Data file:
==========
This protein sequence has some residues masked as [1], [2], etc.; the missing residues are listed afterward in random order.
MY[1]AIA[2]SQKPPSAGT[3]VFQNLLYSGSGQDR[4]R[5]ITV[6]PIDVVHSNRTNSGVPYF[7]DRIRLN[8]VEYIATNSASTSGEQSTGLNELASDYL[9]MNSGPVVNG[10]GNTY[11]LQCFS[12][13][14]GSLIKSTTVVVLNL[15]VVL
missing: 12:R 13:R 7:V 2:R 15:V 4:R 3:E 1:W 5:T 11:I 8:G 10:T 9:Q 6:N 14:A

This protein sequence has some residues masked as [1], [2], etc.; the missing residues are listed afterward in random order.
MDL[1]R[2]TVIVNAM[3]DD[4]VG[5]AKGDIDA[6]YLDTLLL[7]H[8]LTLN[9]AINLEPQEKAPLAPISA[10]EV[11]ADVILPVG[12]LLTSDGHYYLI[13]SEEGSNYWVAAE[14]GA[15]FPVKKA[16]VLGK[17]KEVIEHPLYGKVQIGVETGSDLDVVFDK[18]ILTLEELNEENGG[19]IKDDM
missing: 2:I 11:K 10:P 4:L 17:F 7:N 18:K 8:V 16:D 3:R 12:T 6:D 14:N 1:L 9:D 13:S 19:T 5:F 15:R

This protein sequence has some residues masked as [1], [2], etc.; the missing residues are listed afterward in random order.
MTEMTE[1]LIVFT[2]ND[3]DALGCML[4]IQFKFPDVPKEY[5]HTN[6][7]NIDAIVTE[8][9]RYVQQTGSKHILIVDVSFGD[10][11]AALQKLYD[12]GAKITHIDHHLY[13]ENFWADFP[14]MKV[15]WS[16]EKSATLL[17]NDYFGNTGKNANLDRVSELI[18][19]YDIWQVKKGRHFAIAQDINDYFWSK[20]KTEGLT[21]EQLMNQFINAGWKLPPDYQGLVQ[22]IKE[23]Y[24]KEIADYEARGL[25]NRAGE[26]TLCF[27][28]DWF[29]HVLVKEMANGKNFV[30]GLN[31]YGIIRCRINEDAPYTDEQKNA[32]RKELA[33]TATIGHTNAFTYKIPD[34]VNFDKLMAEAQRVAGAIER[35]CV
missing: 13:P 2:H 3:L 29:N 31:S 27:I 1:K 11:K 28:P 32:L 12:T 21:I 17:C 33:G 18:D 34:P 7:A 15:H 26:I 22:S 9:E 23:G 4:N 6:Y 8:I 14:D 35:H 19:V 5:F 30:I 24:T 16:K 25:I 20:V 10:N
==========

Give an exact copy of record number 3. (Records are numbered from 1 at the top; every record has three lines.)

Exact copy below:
This protein sequence has some residues masked as [1], [2], etc.; the missing residues are listed afterward in random order.
MTEMTE[1]LIVFT[2]ND[3]DALGCML[4]IQFKFPDVPKEY[5]HTN[6][7]NIDAIVTE[8][9]RYVQQTGSKHILIVDVSFGD[10][11]AALQKLYD[12]GAKITHIDHHLY[13]ENFWADFP[14]MKV[15]WS[16]EKSATLL[17]NDYFGNTGKNANLDRVSELI[18][19]YDIWQVKKGRHFAIAQDINDYFWSK[20]KTEGLT[21]EQLMNQFINAGWKLPPDYQGLVQ[22]IKE[23]Y[24]KEIADYEARGL[25]NRAGE[26]TLCF[27][28]DWF[29]HVLVKEMANGKNFV[30]GLN[31]YGIIRCRINEDAPYTDEQKNA[32]RKELA[33]TATIGHTNAFTYKIPD[34]VNFDKLMAEAQRVAGAIER[35]CV
missing: 13:P 2:H 3:L 29:N 31:S 27:I 1:K 11:K 28:P 32:L 12:T 21:I 17:C 33:G 18:D 34:P 7:A 15:H 26:I 22:S 9:E 23:G 4:N 6:Y 8:I 14:D 35:H 19:V 5:F 30:I 24:T 16:K 25:I 20:V 10:N